HONG KONG -- A billion-dollar deal by China Merchants Port Holdings, a state-owned enterprise that has been a leading investor in overseas ports, to acquire half of a French-owned portfolio of shipping terminals has been stalled by authorities in India and Vietnam.
China Merchants -- perhaps best known for taking over the Sri Lankan port of Hambantota on a 99-year lease under the umbrella of Beijing's Belt and Road Initiative -- set up a joint venture in 2013 with French shipping company CMA CGM to share ownership, 49% to 51%, over a global portfolio of 15 terminals. Last December, the two reached a $955 million deal for their Terminal Link venture to take on an additional 10 port assets.
On Friday, China Merchants Vice President Lu Yongxin said the venture's acquisition of two of the 10 ports had been held up "because of the influence of the epidemic, as the examination and approval process of the local governments was delayed."
Both India and Vietnam have been at odds with Beijing in recent months. A Himalayan border clash in May resulted in the deaths of 20 Indian troops, setting off a flurry of measures by New Delhi to restrict the activity of Chinese companies as well as the revocation of procurement contracts and investment approvals. Hanoi has been at odds with Beijing over activities in the South China Sea, including a Chinese military drill this week in an area claimed by Vietnam as its territorial waters.
The acquisition of the other eight terminals, including 47.3% of Vietnam International Container Terminals in Ho Chi Minh City as well as assets in Singapore, Thailand, China, Iraq, Jamaica and Europe, closed on March 26. Under the agreement reached in December, remaining assets were to be transferred within three months, with the deadline extendable by another three months.
Speaking of the two remaining ports, Lu said at China Merchants' online results briefing: "We will work hard to complete the transaction before the year end."
One of the outstanding assets is a terminal at Mundra port in the western Indian state of Gujarat. The terminal is co-owned by India's Adani Group. It is also the overall operator of Mundra, which emerged as the country's busiest container port in the April-June quarter.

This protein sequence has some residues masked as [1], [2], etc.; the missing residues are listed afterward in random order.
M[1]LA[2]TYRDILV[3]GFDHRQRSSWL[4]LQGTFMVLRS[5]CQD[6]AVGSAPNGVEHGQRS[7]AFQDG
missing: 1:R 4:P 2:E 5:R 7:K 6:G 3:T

The other remaining asset is a 25% stake in Gemalink, a new terminal being developed at the Cai Mep-Thi Vai container port south of Ho Chi Minh City.
Asked whether geopolitical tensions were holding up the two terminal purchases, Lu said the company's fundamental investment policy relies on "commercial feasibility" and hence, "we believe we should not be receiving any influence from bilateral diplomatic frictions." He added that he expected existing tensions to last only for a "short period of time."
Asked more broadly about the impact of political tensions, China Merchants Managing Director Bai Jingtao said, "We have not yet encountered any special examinations and evaluations."
CMA CGA did not respond immediately to a request for comment. A spokesman for Adani referred questions to CMA CGA, saying: "This thing has nothing to do with us." Gemadept, the majority owner of Gemalink, and government officials in Vietnam and India could not be reached for comment.
The eight terminals already acquired have provided a silver-lining for China Merchants Port's dismal results for the first half of the year. The company reported revenue of 4.08 billion Hong Kong dollars ($526.4 million), a 9% drop from the year before, while net profit slid 76% to HK$1.55 billion. Last year's bottom line had been boosted by a one-time asset-sale gain.
Total container throughput for the company's ports increased 0.6% year-on-year, however, which the company linked to the Terminal Link purchase.
China Merchants Port is a Hong Kong-listed unit of China Merchants Group, one of the elite state-owned conglomerates directly controlled by Beijing. China Merchants, which boasts total assets of 9.1 trillion yuan ($1.33 trillion) as of the end of last year, is one of the few such companies headquartered in Hong Kong.
Additional reporting by Nikkei staff writer Kiran Sharma in New Delhi and contributing writer Jens Kastner in Hamburg, Germany.